The following contains significant plot-spoilers for the film Avatar.
The final year-and-change of the decade was a pretty lousy period for Americans who describe their politics as "conservative," (or, if you prefer, "right-wing") particularly those who live their lives in connection to the overwhelmingly "left-wing" entertainment industry. After they bet the farm on framing then-candidate Barack Obama as a Hollywood-style celebrity rather than a serious politician, he won the Presidency rather decisively. TV comedienne Tina Fey turned their would-be doyenne, Sarah Palin, into an international laughingstock with a few well-placed winks and a deft ear for regional affectation. An American Carol - a much-publicized attempt to stake out alternative ground in the mostly-liberal world of cinematic political comedy - was a box office disaster.
And then there was Avatar. James Cameron's gargantuan decade-capping sci-fi/action epic reads like a checklist of every socio-political element that the American right has consistently complained to have too much presence in Hollywood filmmaking. The story of an ex-Marine who switches teams to help a race of tribal aliens repel human invaders, it's all at once pro-environment, anti-military, pro-indigenous, anti-corporate and even seems to take sides in the modern debate over the "feminization" of the culture - with brutal, aggression-oriented, "meathead" military types on the "bad guy" team versus a female-led team of intellectually-oriented scientists allied with Goddess-worshipping aliens. It doesn't get much more explicit, in culture clash terms, than the sight of army gunships being blown out of the sky by bows and arrows.
Given all that, combined with the lukewarm-to-hostile buzz the film had been building since the debut of its trailers over a year ago and the widely joked-about similarity its story had to the poorly-aged 1990s white-guilt epic Dances With Wolves, conservative cultural-commentators in the U.S. and abroad were primed and ready to hold up Avatar as the latest and greatest example of "Liberal Hollywood" injecting its politics into movies and thus alienating half its audience.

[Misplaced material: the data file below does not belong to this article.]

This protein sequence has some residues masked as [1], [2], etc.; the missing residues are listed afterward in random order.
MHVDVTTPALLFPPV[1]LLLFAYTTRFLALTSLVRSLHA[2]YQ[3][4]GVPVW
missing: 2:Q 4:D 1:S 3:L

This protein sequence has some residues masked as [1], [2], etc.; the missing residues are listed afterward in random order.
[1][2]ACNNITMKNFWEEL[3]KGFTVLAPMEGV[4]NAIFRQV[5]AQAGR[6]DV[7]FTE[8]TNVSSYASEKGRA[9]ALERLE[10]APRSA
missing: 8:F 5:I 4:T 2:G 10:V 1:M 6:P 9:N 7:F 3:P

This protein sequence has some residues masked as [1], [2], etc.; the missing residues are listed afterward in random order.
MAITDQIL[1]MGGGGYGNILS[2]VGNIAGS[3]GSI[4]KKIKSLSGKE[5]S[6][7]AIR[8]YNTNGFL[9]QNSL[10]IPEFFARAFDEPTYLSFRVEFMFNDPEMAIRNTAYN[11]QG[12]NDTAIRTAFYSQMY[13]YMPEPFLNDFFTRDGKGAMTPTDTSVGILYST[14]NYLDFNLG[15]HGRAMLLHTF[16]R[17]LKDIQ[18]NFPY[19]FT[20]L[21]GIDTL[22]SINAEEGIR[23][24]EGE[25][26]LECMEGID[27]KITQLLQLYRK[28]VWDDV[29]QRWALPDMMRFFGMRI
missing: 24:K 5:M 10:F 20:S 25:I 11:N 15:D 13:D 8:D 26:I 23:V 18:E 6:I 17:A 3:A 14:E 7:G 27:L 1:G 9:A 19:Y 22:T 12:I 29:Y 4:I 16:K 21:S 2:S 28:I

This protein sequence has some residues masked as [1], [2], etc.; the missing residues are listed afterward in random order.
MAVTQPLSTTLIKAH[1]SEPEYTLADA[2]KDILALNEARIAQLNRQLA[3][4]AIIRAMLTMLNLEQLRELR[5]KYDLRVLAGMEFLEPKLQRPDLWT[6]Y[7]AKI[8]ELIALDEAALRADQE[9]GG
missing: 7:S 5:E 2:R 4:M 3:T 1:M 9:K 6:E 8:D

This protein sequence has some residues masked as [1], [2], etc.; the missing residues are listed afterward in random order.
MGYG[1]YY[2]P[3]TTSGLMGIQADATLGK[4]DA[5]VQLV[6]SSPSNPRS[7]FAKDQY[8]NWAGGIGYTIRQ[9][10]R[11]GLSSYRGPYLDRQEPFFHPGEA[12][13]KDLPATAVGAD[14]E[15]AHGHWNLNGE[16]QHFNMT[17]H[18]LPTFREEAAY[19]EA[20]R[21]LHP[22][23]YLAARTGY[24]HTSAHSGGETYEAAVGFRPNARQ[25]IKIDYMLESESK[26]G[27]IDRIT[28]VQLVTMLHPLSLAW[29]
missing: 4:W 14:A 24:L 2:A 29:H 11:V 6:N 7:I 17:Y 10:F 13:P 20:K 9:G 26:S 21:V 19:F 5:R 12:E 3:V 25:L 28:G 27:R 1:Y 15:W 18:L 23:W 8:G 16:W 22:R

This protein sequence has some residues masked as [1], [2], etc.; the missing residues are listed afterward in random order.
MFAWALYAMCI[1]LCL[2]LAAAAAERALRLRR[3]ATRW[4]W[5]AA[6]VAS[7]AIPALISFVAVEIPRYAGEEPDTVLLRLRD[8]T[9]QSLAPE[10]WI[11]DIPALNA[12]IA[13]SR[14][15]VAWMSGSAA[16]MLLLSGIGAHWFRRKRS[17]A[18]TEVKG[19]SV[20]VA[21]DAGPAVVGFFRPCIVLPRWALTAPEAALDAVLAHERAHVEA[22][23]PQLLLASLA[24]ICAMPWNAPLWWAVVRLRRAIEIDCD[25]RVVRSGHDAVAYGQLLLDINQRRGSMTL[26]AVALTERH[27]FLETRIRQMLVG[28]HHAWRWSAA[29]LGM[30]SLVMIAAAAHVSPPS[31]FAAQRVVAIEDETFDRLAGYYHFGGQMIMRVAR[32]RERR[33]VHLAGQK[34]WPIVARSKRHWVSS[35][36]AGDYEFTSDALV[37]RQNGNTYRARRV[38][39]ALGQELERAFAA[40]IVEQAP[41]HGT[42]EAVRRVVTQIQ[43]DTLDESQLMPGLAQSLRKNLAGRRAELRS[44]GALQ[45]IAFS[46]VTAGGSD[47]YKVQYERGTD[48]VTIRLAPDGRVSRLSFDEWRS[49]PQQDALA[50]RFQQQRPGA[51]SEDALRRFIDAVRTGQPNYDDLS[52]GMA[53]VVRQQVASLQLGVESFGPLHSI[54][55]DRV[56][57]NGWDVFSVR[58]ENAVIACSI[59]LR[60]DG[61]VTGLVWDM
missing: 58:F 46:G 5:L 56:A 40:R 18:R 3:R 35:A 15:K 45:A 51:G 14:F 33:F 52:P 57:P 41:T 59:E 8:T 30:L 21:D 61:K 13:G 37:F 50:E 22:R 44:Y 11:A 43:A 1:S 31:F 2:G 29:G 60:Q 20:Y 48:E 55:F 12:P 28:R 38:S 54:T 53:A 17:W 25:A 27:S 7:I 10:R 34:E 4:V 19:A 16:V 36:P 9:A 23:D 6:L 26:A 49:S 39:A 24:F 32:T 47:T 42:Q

Except that now Avatar is a hit.
And not just a hit, but a big hit. A monster hit. A hit that now - with more than $1 billion dollars in worldwide ticket sales - has surpassed Dark Knight financially and even seems poised to challenge Cameron's last film, a little number you may recall named Titanic.
What's more, this success doesn't seem to be happening in spite of, or even in ignorance of, its rather unsubtle liberal political outlook. Lots of people are talking about this, from The Huffington Post to Jeffrey Wells - a usually reliable enemy of all things geeky who's become the web's most surprising proponent of Avatar as a Best Picture nominee, after dubbing it "the most flamboyant, costliest, grandest left-liberal super-movie anyone's ever seen."